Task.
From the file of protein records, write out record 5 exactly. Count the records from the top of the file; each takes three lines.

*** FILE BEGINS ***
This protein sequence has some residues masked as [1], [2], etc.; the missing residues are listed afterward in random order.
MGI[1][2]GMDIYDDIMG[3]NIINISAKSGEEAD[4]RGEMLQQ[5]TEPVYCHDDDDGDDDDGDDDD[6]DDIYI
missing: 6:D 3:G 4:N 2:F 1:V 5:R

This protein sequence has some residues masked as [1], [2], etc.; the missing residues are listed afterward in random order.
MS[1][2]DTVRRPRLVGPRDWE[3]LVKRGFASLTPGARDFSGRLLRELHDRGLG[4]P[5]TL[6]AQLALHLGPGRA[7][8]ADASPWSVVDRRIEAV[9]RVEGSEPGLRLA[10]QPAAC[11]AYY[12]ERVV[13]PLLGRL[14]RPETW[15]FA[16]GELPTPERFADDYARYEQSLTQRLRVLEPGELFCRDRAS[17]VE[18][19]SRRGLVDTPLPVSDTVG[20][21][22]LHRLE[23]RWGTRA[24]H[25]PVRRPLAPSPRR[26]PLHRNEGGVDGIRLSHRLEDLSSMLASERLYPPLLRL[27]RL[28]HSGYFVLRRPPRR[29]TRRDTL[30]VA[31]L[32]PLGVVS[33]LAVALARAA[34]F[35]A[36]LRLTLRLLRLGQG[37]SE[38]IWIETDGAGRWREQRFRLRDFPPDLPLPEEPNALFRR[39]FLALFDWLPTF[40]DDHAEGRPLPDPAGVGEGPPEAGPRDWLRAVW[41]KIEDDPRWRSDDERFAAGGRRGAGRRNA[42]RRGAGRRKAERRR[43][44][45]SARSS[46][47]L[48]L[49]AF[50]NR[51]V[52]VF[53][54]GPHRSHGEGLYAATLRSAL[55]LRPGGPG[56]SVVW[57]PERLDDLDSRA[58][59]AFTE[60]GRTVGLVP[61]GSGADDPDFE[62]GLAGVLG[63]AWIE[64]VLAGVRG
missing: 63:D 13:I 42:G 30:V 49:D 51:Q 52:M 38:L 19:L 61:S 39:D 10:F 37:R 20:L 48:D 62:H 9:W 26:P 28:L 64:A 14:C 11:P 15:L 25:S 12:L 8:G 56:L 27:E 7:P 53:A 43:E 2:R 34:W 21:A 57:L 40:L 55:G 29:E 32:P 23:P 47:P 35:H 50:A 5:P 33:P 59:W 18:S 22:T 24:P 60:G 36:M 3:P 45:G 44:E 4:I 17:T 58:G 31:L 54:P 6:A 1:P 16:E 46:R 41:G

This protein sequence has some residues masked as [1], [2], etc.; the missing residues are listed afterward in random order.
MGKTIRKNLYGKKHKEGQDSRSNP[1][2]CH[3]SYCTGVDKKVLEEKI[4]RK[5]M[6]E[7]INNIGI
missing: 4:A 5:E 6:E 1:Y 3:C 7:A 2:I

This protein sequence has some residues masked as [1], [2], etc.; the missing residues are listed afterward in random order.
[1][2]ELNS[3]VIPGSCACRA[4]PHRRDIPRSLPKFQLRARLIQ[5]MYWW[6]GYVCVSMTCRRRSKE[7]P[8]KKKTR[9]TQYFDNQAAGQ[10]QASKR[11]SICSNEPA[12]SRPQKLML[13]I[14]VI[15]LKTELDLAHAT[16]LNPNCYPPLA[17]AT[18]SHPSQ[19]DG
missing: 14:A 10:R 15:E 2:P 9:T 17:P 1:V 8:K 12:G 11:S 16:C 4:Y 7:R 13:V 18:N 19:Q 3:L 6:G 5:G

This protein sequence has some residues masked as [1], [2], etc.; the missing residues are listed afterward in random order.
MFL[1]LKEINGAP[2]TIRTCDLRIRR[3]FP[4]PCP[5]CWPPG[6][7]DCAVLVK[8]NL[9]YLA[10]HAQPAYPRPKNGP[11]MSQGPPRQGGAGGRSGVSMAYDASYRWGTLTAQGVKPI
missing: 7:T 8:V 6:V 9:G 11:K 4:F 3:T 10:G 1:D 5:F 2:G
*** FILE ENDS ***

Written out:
This protein sequence has some residues masked as [1], [2], etc.; the missing residues are listed afterward in random order.
MFL[1]LKEINGAP[2]TIRTCDLRIRR[3]FP[4]PCP[5]CWPPG[6][7]DCAVLVK[8]NL[9]YLA[10]HAQPAYPRPKNGP[11]MSQGPPRQGGAGGRSGVSMAYDASYRWGTLTAQGVKPI
missing: 7:T 8:V 6:V 9:G 11:K 4:F 3:T 10:G 1:D 5:F 2:G